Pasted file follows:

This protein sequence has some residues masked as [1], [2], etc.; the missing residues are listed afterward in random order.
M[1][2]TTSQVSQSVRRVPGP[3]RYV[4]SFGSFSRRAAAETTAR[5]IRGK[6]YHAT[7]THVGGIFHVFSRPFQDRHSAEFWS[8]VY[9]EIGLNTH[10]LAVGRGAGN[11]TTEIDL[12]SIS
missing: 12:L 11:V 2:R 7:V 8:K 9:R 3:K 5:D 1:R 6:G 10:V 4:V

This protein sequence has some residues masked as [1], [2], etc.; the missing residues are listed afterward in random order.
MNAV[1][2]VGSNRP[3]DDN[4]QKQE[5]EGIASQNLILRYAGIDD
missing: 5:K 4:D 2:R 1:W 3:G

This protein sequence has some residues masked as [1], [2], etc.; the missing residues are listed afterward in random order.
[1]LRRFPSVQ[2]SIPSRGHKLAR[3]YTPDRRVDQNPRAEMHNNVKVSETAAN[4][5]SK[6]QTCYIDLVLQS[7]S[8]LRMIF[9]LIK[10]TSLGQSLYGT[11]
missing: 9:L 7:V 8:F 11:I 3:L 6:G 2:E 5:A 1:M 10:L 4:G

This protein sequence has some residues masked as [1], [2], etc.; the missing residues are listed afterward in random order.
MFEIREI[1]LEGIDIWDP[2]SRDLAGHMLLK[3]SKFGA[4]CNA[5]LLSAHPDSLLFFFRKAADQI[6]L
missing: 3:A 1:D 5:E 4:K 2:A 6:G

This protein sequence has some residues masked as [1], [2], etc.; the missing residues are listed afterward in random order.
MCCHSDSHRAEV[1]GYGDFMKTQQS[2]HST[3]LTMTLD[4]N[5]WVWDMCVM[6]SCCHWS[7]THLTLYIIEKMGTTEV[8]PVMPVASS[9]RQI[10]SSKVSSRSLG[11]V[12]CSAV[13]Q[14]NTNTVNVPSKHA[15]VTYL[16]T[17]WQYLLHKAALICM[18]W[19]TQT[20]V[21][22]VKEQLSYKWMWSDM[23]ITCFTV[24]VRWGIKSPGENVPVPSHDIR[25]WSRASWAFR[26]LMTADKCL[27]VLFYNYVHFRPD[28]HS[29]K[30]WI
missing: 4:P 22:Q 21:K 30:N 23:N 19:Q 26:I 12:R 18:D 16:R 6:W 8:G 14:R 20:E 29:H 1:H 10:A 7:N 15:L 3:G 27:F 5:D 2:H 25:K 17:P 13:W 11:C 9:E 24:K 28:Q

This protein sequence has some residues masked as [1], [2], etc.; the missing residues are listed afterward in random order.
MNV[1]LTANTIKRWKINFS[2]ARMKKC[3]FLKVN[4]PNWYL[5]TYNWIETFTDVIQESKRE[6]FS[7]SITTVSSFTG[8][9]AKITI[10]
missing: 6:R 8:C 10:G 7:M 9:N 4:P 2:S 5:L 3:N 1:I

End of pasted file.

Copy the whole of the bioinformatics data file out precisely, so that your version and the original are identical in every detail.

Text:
This protein sequence has some residues masked as [1], [2], etc.; the missing residues are listed afterward in random order.
M[1][2]TTSQVSQSVRRVPGP[3]RYV[4]SFGSFSRRAAAETTAR[5]IRGK[6]YHAT[7]THVGGIFHVFSRPFQDRHSAEFWS[8]VY[9]EIGLNTH[10]LAVGRGAGN[11]TTEIDL[12]SIS
missing: 12:L 11:V 2:R 7:V 8:K 9:R 3:K 5:D 1:R 6:G 10:V 4:V

This protein sequence has some residues masked as [1], [2], etc.; the missing residues are listed afterward in random order.
MNAV[1][2]VGSNRP[3]DDN[4]QKQE[5]EGIASQNLILRYAGIDD
missing: 5:K 4:D 2:R 1:W 3:G

This protein sequence has some residues masked as [1], [2], etc.; the missing residues are listed afterward in random order.
[1]LRRFPSVQ[2]SIPSRGHKLAR[3]YTPDRRVDQNPRAEMHNNVKVSETAAN[4][5]SK[6]QTCYIDLVLQS[7]S[8]LRMIF[9]LIK[10]TSLGQSLYGT[11]
missing: 9:L 7:V 8:F 11:I 3:L 6:G 2:E 5:A 1:M 10:L 4:G

This protein sequence has some residues masked as [1], [2], etc.; the missing residues are listed afterward in random order.
MFEIREI[1]LEGIDIWDP[2]SRDLAGHMLLK[3]SKFGA[4]CNA[5]LLSAHPDSLLFFFRKAADQI[6]L
missing: 3:A 1:D 5:E 4:K 2:A 6:G

This protein sequence has some residues masked as [1], [2], etc.; the missing residues are listed afterward in random order.
MCCHSDSHRAEV[1]GYGDFMKTQQS[2]HST[3]LTMTLD[4]N[5]WVWDMCVM[6]SCCHWS[7]THLTLYIIEKMGTTEV[8]PVMPVASS[9]RQI[10]SSKVSSRSLG[11]V[12]CSAV[13]Q[14]NTNTVNVPSKHA[15]VTYL[16]T[17]WQYLLHKAALICM[18]W[19]TQT[20]V[21][22]VKEQLSYKWMWSDM[23]ITCFTV[24]VRWGIKSPGENVPVPSHDIR[25]WSRASWAFR[26]LMTADKCL[27]VLFYNYVHFRPD[28]HS[29]K[30]WI
missing: 4:P 22:Q 21:K 30:N 23:N 19:Q 26:I 12:R 18:D 16:R 6:W 8:G 14:R 20:E 29:H 1:H 10:A 7:N 15:L 3:G 27:F 5:D 2:H 25:K 17:P 13:W 11:C 9:E 24:K 28:Q

This protein sequence has some residues masked as [1], [2], etc.; the missing residues are listed afterward in random order.
MNV[1]LTANTIKRWKINFS[2]ARMKKC[3]FLKVN[4]PNWYL[5]TYNWIETFTDVIQESKRE[6]FS[7]SITTVSSFTG[8][9]AKITI[10]
missing: 6:R 8:C 10:G 7:M 9:N 4:P 2:S 5:L 3:N 1:I